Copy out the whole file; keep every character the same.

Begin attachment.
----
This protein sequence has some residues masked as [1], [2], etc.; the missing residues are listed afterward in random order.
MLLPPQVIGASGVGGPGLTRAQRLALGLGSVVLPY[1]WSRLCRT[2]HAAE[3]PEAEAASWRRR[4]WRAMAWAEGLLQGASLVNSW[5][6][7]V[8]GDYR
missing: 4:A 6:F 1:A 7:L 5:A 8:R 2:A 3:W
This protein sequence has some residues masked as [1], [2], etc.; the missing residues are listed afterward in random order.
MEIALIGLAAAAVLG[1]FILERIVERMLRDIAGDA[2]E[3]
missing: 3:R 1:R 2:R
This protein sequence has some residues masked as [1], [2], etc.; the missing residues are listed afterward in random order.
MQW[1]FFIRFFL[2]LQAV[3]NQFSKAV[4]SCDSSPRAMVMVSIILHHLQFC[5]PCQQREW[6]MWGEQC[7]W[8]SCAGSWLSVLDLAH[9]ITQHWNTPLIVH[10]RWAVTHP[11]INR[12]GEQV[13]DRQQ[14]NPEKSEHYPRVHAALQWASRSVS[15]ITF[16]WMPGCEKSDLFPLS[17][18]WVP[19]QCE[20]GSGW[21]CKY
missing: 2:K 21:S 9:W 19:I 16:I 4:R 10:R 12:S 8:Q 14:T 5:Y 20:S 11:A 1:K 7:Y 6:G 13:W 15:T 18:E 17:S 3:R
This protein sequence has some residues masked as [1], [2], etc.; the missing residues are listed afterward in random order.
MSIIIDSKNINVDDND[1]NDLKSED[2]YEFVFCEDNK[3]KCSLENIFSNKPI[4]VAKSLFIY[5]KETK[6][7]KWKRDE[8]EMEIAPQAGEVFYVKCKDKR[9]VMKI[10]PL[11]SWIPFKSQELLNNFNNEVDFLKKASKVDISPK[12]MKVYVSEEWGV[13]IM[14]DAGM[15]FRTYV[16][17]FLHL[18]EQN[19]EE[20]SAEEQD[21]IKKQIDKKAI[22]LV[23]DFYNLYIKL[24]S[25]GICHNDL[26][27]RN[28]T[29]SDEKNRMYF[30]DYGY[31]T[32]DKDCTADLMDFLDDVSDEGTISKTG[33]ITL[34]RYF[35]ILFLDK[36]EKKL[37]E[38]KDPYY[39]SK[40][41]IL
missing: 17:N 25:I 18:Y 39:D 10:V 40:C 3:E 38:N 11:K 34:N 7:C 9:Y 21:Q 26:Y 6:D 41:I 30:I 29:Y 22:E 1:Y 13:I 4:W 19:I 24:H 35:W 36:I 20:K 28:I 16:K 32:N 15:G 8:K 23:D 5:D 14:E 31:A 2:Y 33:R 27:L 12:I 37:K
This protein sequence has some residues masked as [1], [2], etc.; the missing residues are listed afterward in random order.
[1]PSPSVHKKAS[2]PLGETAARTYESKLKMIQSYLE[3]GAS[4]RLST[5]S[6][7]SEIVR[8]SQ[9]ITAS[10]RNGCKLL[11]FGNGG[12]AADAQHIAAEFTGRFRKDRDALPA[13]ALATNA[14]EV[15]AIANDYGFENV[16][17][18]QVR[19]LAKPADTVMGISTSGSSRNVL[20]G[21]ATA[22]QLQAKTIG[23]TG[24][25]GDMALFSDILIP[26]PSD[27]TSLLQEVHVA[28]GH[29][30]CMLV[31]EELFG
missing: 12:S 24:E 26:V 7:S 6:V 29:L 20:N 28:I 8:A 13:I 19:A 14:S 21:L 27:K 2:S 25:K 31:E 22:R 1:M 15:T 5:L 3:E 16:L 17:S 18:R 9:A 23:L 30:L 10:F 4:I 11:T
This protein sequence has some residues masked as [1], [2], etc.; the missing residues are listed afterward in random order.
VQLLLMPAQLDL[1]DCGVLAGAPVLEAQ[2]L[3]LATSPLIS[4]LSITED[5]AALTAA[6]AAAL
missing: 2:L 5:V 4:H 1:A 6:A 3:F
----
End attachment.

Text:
This protein sequence has some residues masked as [1], [2], etc.; the missing residues are listed afterward in random order.
MLLPPQVIGASGVGGPGLTRAQRLALGLGSVVLPY[1]WSRLCRT[2]HAAE[3]PEAEAASWRRR[4]WRAMAWAEGLLQGASLVNSW[5][6][7]V[8]GDYR
missing: 4:A 6:F 1:A 7:L 5:A 8:R 2:A 3:W
This protein sequence has some residues masked as [1], [2], etc.; the missing residues are listed afterward in random order.
MEIALIGLAAAAVLG[1]FILERIVERMLRDIAGDA[2]E[3]
missing: 3:R 1:R 2:R
This protein sequence has some residues masked as [1], [2], etc.; the missing residues are listed afterward in random order.
MQW[1]FFIRFFL[2]LQAV[3]NQFSKAV[4]SCDSSPRAMVMVSIILHHLQFC[5]PCQQREW[6]MWGEQC[7]W[8]SCAGSWLSVLDLAH[9]ITQHWNTPLIVH[10]RWAVTHP[11]INR[12]GEQV[13]DRQQ[14]NPEKSEHYPRVHAALQWASRSVS[15]ITF[16]WMPGCEKSDLFPLS[17][18]WVP[19]QCE[20]GSGW[21]CKY
missing: 2:K 21:S 9:W 19:I 16:I 4:R 10:R 12:S 8:Q 14:T 5:Y 20:S 11:A 1:K 7:Y 6:G 13:W 15:T 18:E 17:S 3:R
This protein sequence has some residues masked as [1], [2], etc.; the missing residues are listed afterward in random order.
MSIIIDSKNINVDDND[1]NDLKSED[2]YEFVFCEDNK[3]KCSLENIFSNKPI[4]VAKSLFIY[5]KETK[6][7]KWKRDE[8]EMEIAPQAGEVFYVKCKDKR[9]VMKI[10]PL[11]SWIPFKSQELLNNFNNEVDFLKKASKVDISPK[12]MKVYVSEEWGV[13]IM[14]DAGM[15]FRTYV[16][17]FLHL[18]EQN[19]EE[20]SAEEQD[21]IKKQIDKKAI[22]LV[23]DFYNLYIKL[24]S[25]GICHNDL[26][27]RN[28]T[29]SDEKNRMYF[30]DYGY[31]T[32]DKDCTADLMDFLDDVSDEGTISKTG[33]ITL[34]RYF[35]ILFLDK[36]EKKL[37]E[38]KDPYY[39]SK[40][41]IL
missing: 17:N 25:I 18:Y 39:D 10:V 40:C 3:E 38:N 11:K 34:N 7:C 9:Y 21:Q 26:Y 6:D 41:I 30:I 29:Y 22:E 1:Y 13:I 4:W 19:I 24:H 35:W 36:I 20:K 28:I 16:K 32:N 15:G 8:K 23:D 5:D 14:E 31:A 2:Y 33:R 27:L 12:I 37:K
This protein sequence has some residues masked as [1], [2], etc.; the missing residues are listed afterward in random order.
[1]PSPSVHKKAS[2]PLGETAARTYESKLKMIQSYLE[3]GAS[4]RLST[5]S[6][7]SEIVR[8]SQ[9]ITAS[10]RNGCKLL[11]FGNGG[12]AADAQHIAAEFTGRFRKDRDALPA[13]ALATNA[14]EV[15]AIANDYGFENV[16][17][18]QVR[19]LAKPADTVMGISTSGSSRNVL[20]G[21]ATA[22]QLQAKTIG[23]TG[24][25]GDMALFSDILIP[26]PSD[27]TSLLQEVHVA[28]GH[29][30]CMLV[31]EELFG
missing: 12:S 24:E 26:V 7:S 6:V 29:L 20:N 28:I 8:A 13:I 19:A 14:S 21:L 27:K 2:S 25:K 31:E 22:R 1:M 15:T 5:L 3:E 16:L 17:S 18:R 9:A 23:L 30:L 10:F 4:I 11:T
This protein sequence has some residues masked as [1], [2], etc.; the missing residues are listed afterward in random order.
VQLLLMPAQLDL[1]DCGVLAGAPVLEAQ[2]L[3]LATSPLIS[4]LSITED[5]AALTAA[6]AAAL
missing: 2:L 5:V 4:H 1:A 6:A 3:F